Does The Economy Need A Little Inflation? | WAMU 88.5 - American University Radio

Does The Economy Need A Little Inflation?

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Though most central bankers hate inflation, policies that promote inflation may boost the U.S. economy, some economists say.

Ken Rogoff, former chief economist at the International Monetary Fund, says the Federal Reserve's efforts to boost growth haven't worked and the central bank needs to be more forceful.

"They need to be willing, in fact actively pursue, letting inflation rise a bit more," says Rogoff, who is now a professor at Harvard. "That would encourage consumption. It would encourage investment. It would bring housing prices into line."

Inflation would push up the price of houses, meaning more people would actually have equity in their homes again. And the rising prices would bring both buyers, who've been waiting for prices to fall more, and sellers, who don't want to sell at a loss, back into the market. In addition, Rogoff says, higher inflation would help debtors, by allowing them to pay back their debts with cheaper dollars.

"Now you can say this is awful — that's like the '70s," Rogoff says. "It was terrible and many people have said that. But, you know what, we need still to be worried about the 1930s" and make sure we don't end up in that kind of long-term crushing slump.

Reviving A Prescription

Rogoff says the Fed should announce that it will essentially print money until inflation rises to around 5 percent a year. A few years ago, Rogoff says, this was the prescription one very prominent economist suggested that Japan use to get out of its deep economic funk.

"When Ben Bernanke, as a Fed governor went to Japan seven years ago, that's what he told them to do," Rogoff says. "I think it's the right recipe for the United States."

During a speech in Tokyo in 2003 Bernanke said, "I think the Bank of Japan should consider a policy of re-inflation." He went on to say, "One benefit... would be that it would ease some of the pressure on debtors and the financial system generally."

Stanford economist John Taylor, a former Treasury official under President George W. Bush, says re-inflation is not a good idea for the U.S. He says Bernanke offered that prescription for Japan because it was facing dangerous deflation in its economy, while prices are still rising in the U.S., at a rate of about two percent a year, excluding volatile food and energy prices.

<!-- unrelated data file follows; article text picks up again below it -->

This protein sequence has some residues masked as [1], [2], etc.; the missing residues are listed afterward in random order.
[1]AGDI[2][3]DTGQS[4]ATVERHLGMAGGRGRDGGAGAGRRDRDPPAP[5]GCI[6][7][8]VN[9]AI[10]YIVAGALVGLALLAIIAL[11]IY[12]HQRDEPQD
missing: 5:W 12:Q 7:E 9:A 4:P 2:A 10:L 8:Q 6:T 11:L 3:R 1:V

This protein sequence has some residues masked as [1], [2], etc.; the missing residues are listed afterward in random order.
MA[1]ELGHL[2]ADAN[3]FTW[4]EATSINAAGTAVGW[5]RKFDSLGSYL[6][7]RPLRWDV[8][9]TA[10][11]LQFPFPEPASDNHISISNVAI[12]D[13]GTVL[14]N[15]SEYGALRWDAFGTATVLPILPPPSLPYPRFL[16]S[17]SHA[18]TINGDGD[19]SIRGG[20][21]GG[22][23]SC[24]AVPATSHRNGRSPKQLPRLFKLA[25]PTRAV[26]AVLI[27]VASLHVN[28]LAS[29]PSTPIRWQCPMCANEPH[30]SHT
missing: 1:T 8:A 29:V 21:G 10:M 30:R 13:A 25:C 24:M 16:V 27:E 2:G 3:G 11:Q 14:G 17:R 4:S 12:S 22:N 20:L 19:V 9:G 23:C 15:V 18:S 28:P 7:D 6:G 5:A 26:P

"The idea that you could temporarily have some high inflation and deal with these problems is really wishful thinking," Taylor says.

He says encouraging inflation is a slippery slope. A central bank may just want to raise inflation moderately, but he says, it inevitably gets translated into higher inflation for longer periods. That's partly because pushing inflation down can cause economic pain, so people resist it.

"That happened in the [1970s]. Every time the Fed tried to reduce inflation there was huge clamoring for the harm that would cause the economy," Taylor says. "Finally, Paul Volcker with extraordinary courage and skill was able to bring that inflation down."

Former Fed Chairman Paul Volcker expressed his opposition to boosting inflation in a recent op-ed piece. Among his concerns is the effect on foreign countries that own trillions in U.S. debt. They would see the value of that debt eroded by higher U.S. inflation. Taylor agrees that's a problem.

"The idea of inflating ourselves out of our debt, the government debt in particular, raises huge credibility problems," Taylor says.

Ken Rogoff argues that fears the Fed could not get inflation back to desired levels after allowing it to rise a few percentage points are overblown. But it's not a painless solution, he says.

"I don't want to sound like this is a panacea, but it's certainly not something to be afraid of, it's not the major problem," Rogoff says.

The major problem is an outcome that looks more like the 1930s or Japan's lost decade. There are no easy solutions, Rogoff says. We're faced with picking our poison. A temporary round of higher inflation, he argues, is the least worst option.

Copyright 2011 National Public Radio. To see more, visit http://www.npr.org/.

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